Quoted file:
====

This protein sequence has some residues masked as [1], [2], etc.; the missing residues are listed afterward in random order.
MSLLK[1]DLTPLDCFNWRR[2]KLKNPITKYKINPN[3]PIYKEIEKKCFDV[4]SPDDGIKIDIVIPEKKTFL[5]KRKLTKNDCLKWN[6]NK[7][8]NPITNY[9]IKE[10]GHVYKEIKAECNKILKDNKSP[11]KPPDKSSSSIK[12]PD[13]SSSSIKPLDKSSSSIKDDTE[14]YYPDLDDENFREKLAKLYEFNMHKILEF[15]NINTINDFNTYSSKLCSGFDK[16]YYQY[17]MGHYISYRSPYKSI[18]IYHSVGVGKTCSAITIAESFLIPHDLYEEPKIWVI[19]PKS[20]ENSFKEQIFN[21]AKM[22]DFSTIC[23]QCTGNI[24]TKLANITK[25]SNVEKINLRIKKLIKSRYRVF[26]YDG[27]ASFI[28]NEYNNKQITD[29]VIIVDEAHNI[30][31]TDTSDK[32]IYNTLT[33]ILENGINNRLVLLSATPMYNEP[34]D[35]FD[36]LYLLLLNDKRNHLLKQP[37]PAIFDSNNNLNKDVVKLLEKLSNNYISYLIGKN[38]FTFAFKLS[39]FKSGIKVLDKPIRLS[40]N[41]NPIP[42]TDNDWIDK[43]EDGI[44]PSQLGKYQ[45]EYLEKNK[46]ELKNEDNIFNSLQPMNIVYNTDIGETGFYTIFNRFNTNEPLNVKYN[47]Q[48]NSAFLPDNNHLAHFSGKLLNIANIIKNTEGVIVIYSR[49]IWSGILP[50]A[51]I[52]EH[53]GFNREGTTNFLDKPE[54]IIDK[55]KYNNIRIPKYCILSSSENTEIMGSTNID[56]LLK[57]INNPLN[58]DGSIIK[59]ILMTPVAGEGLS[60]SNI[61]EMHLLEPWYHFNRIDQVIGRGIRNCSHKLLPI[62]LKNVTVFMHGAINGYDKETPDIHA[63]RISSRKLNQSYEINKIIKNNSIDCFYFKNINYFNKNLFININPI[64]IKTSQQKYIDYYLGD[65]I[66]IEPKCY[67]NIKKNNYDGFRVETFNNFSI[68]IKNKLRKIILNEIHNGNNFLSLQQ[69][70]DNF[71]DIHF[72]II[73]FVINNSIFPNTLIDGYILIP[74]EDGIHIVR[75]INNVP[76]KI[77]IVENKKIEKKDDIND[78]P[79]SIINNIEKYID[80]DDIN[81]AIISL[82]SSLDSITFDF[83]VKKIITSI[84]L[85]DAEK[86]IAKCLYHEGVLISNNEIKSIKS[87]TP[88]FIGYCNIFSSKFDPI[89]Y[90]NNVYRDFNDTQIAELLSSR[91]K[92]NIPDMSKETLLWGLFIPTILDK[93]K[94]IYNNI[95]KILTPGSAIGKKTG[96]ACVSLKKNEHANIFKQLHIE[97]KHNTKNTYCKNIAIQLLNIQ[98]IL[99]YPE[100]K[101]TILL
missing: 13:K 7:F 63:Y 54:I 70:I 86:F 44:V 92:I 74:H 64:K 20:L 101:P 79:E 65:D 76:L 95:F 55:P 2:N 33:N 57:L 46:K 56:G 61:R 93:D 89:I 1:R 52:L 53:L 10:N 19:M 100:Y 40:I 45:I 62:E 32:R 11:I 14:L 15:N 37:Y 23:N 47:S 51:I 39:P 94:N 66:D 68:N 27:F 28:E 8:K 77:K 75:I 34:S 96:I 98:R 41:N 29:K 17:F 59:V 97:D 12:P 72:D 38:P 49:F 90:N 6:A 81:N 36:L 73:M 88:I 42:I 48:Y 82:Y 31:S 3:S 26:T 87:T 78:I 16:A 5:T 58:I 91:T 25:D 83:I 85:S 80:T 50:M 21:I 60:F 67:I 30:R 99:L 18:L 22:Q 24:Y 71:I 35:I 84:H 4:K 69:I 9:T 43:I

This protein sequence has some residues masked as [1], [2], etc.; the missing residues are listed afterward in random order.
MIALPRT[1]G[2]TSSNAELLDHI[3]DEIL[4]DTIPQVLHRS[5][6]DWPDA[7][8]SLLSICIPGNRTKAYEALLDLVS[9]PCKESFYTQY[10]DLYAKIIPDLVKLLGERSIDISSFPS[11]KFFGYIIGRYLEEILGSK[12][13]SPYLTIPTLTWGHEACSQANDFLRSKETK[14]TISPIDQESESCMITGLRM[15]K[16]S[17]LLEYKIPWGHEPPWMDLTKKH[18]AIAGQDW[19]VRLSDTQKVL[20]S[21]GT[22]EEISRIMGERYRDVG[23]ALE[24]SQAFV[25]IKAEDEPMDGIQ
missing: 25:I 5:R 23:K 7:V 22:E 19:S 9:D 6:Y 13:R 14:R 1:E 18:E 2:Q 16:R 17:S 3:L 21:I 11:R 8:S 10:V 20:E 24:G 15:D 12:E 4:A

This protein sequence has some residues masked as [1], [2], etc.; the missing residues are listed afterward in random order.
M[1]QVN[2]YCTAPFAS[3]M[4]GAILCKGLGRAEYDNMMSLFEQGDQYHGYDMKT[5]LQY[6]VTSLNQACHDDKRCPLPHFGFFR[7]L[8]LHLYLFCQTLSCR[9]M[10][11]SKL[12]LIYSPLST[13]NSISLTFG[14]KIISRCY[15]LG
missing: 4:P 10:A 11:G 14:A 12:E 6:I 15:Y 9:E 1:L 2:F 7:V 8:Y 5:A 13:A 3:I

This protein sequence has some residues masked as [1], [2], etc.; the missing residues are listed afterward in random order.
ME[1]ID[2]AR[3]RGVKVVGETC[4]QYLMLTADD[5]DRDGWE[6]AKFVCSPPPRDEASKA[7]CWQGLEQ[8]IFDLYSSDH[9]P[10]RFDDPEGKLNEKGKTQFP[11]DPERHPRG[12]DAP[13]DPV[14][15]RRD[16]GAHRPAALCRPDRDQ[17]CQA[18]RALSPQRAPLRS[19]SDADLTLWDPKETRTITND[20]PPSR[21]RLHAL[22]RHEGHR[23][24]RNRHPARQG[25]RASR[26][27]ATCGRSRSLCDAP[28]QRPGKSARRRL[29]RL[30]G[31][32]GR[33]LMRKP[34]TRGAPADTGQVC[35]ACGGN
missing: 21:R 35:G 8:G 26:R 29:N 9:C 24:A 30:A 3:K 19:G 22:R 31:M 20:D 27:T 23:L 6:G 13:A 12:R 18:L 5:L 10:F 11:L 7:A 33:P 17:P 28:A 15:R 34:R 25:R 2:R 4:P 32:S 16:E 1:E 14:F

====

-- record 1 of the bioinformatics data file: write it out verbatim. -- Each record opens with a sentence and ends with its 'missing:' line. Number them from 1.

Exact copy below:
This protein sequence has some residues masked as [1], [2], etc.; the missing residues are listed afterward in random order.
MSLLK[1]DLTPLDCFNWRR[2]KLKNPITKYKINPN[3]PIYKEIEKKCFDV[4]SPDDGIKIDIVIPEKKTFL[5]KRKLTKNDCLKWN[6]NK[7][8]NPITNY[9]IKE[10]GHVYKEIKAECNKILKDNKSP[11]KPPDKSSSSIK[12]PD[13]SSSSIKPLDKSSSSIKDDTE[14]YYPDLDDENFREKLAKLYEFNMHKILEF[15]NINTINDFNTYSSKLCSGFDK[16]YYQY[17]MGHYISYRSPYKSI[18]IYHSVGVGKTCSAITIAESFLIPHDLYEEPKIWVI[19]PKS[20]ENSFKEQIFN[21]AKM[22]DFSTIC[23]QCTGNI[24]TKLANITK[25]SNVEKINLRIKKLIKSRYRVF[26]YDG[27]ASFI[28]NEYNNKQITD[29]VIIVDEAHNI[30][31]TDTSDK[32]IYNTLT[33]ILENGINNRLVLLSATPMYNEP[34]D[35]FD[36]LYLLLLNDKRNHLLKQP[37]PAIFDSNNNLNKDVVKLLEKLSNNYISYLIGKN[38]FTFAFKLS[39]FKSGIKVLDKPIRLS[40]N[41]NPIP[42]TDNDWIDK[43]EDGI[44]PSQLGKYQ[45]EYLEKNK[46]ELKNEDNIFNSLQPMNIVYNTDIGETGFYTIFNRFNTNEPLNVKYN[47]Q[48]NSAFLPDNNHLAHFSGKLLNIANIIKNTEGVIVIYSR[49]IWSGILP[50]A[51]I[52]EH[53]GFNREGTTNFLDKPE[54]IIDK[55]KYNNIRIPKYCILSSSENTEIMGSTNID[56]LLK[57]INNPLN[58]DGSIIK[59]ILMTPVAGEGLS[60]SNI[61]EMHLLEPWYHFNRIDQVIGRGIRNCSHKLLPI[62]LKNVTVFMHGAINGYDKETPDIHA[63]RISSRKLNQSYEINKIIKNNSIDCFYFKNINYFNKNLFININPI[64]IKTSQQKYIDYYLGD[65]I[66]IEPKCY[67]NIKKNNYDGFRVETFNNFSI[68]IKNKLRKIILNEIHNGNNFLSLQQ[69][70]DNF[71]DIHF[72]II[73]FVINNSIFPNTLIDGYILIP[74]EDGIHIVR[75]INNVP[76]KI[77]IVENKKIEKKDDIND[78]P[79]SIINNIEKYID[80]DDIN[81]AIISL[82]SSLDSITFDF[83]VKKIITSI[84]L[85]DAEK[86]IAKCLYHEGVLISNNEIKSIKS[87]TP[88]FIGYCNIFSSKFDPI[89]Y[90]NNVYRDFNDTQIAELLSSR[91]K[92]NIPDMSKETLLWGLFIPTILDK[93]K[94]IYNNI[95]KILTPGSAIGKKTG[96]ACVSLKKNEHANIFKQLHIE[97]KHNTKNTYCKNIAIQLLNIQ[98]IL[99]YPE[100]K[101]TILL
missing: 13:K 7:F 63:Y 54:I 70:I 86:F 44:V 92:I 74:H 64:K 20:L 101:P 79:E 65:D 76:L 95:F 55:P 2:N 33:N 57:L 46:K 56:G 61:R 93:D 89:I 1:R 52:L 53:L 10:N 19:M 100:Y 40:I 45:I 62:E 32:R 11:I 14:L 15:N 37:Y 23:N 47:S 51:I 39:P 94:N 66:D 68:N 27:F 28:E 8:K 77:K 75:I 34:S 96:I 98:R 41:N 29:K 17:F 59:V 97:D 12:P 72:D 38:P 49:F 90:N 6:A 81:N 36:L 73:M 88:I 42:I 48:Y 82:Y 31:S 3:S 26:T 87:T 78:I 16:A 5:T 58:I 91:T 25:D 83:I 85:S 80:T 50:M 21:I 60:F 67:I 30:R 99:L 18:L 22:Q 24:Y 71:I 35:I 84:H 4:K 69:I 9:T 43:I